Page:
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Is It Good? The White Suits #1 Review

There have been some stellar crime comics over the years, from 100 Bullets to Dream Thief, realistic to a tinge of the fantastical. They’re all similar in their ability to capture the corruptible human being. Usually it only takes some cash to squeeze the evil out of people, but to see the lengths they’ll go for it is the interesting part. Dark Horse has a new crime comic out this week about a group of white-suited killers. Is it good?

The White Suits #1 (Dark Horse Comics)

Everyone will be talking about the art when it comes to this series, no offense to writer Frank Barbiere, but it’s so incredibly different from what has come before it you won’t be able to help it. Artist Toby Cypress uses scant colors—really just red—lots of sketchy styles, and plenty of ben-day dots. The guy doesn’t just use these dots for shading though, but randomly over the edges of images to convey…chaos? I’m not sure what, but it’s striking enough to force the reader to oggle a page much longer than if it was conventional pencils and color.

Check out the red circles, which convey a lens flare look.

In a lot of ways this story is similar to 100 Bullets, from the team of killers to the brutality of the violence. If you’re not familiar with that series then imagine this as a Quentin Tarantino flick with a lot less dialogue and a lot more cinematography. The story is a simple one, or simple enough at this point as we follow a protagonist who can’t recall his past—a past of killing and murdering indiscriminately. He was part of the White Suits, who are shown to not be on any one side; in fact one of them murders innocent folks for no reason at all beyond his own pleasure. A big portion of this book is the White Suits killing a bunch of gang bangers, why I’m not sure, but it probably has something to do with a super crime syndicate. There isn’t a lot here to chew on, largely because the mystery of the protagonist, the White Suits, and the mob bosses aren’t given much of a chance. Frank Barbiere is keeping his cards close to the chest, which is doable when the art is so different like it is here, but you won’t feel much satisfaction if you’re looking for something to sink your teeth into.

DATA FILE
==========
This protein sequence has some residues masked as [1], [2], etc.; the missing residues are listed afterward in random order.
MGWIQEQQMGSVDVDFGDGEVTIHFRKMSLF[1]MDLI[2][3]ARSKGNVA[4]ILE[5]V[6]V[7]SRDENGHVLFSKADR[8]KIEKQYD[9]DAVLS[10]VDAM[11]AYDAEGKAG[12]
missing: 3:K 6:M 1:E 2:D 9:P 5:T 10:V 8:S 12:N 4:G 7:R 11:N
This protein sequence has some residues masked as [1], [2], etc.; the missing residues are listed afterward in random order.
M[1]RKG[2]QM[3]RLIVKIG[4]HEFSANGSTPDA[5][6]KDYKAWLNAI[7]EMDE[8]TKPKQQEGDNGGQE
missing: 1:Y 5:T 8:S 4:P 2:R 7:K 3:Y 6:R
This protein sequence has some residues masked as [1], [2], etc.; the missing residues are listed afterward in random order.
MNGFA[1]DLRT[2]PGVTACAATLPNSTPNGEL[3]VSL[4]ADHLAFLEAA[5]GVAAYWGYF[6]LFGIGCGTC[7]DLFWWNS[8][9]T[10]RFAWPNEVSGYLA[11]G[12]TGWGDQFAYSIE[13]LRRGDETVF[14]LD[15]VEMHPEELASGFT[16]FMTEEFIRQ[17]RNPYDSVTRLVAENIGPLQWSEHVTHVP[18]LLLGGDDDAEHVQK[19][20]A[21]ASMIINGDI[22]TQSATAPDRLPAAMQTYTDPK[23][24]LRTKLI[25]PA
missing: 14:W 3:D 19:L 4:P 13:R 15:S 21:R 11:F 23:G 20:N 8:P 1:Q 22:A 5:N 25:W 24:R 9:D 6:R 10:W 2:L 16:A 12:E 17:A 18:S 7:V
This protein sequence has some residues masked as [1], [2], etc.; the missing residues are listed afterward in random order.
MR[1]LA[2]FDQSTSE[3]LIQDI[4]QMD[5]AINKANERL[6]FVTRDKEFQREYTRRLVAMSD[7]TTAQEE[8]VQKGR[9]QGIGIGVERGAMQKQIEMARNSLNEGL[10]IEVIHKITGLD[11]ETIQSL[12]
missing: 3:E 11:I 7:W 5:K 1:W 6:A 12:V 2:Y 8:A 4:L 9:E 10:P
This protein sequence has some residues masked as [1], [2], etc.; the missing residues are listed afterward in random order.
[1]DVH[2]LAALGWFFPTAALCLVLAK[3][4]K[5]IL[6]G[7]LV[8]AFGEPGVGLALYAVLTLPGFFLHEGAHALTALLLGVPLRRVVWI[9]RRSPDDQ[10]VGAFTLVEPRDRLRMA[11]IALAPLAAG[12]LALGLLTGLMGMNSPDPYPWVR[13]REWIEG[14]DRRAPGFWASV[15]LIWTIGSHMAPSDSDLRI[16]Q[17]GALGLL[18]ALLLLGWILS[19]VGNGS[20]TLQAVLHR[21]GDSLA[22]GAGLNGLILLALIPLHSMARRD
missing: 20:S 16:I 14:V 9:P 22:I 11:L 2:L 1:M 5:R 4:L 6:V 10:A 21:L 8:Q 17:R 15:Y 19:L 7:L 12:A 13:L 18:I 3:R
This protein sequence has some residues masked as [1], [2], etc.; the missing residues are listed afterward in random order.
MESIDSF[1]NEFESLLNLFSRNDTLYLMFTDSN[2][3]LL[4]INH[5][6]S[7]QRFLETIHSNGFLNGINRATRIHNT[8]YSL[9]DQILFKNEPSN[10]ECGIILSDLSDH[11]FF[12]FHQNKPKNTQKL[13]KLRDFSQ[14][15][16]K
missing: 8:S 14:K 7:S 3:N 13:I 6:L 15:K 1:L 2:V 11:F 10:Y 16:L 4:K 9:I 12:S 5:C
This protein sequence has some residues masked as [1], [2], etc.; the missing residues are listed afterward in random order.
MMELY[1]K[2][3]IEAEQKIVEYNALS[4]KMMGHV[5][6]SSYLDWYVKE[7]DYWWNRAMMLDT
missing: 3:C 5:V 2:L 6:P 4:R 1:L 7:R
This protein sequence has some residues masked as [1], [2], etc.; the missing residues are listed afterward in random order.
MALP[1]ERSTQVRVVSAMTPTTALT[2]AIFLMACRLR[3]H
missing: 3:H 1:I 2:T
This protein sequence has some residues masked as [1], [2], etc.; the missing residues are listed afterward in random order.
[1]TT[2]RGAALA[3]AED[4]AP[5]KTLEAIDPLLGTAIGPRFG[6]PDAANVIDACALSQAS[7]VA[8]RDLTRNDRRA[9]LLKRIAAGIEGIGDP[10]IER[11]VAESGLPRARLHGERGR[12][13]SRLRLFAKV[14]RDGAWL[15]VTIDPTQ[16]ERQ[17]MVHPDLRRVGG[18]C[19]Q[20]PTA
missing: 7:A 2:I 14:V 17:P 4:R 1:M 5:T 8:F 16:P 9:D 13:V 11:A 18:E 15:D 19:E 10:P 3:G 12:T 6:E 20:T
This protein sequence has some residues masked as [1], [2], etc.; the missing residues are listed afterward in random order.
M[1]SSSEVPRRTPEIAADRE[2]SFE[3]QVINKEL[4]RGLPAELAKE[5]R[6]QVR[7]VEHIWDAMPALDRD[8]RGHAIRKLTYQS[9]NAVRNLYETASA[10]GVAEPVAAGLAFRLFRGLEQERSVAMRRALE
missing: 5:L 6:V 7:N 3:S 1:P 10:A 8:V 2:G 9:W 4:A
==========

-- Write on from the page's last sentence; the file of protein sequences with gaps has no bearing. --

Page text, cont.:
Cypress’ style reminds me a lot of Mike Huddleston’s work on Butcher Baker, The Righeous Maker. It’s sketchy, it mixes all sorts of techniques in a single panel and never ceases to surprise. There are panels that read more like a mess than a progression of story, and while that’s probably what he’s going for, it just doesn’t do much in the storytelling department. In a sense, due to the chaos of these pages, I get the sense Cypress has free rein to do whatever, which gives the book a collage feel that’s more unhinged for the sake of being unhinged rather than serving the story.

Cool use of color in the shot glass.

Is It Good?

This is a tough one, because there are some incredible visuals and a lot of potential with the story. Unfortunately the story we’re given, as far as this first issue, reads unoriginally and uninspired. I’d give this a two issue chance, but at this rate it’s not looking so good.


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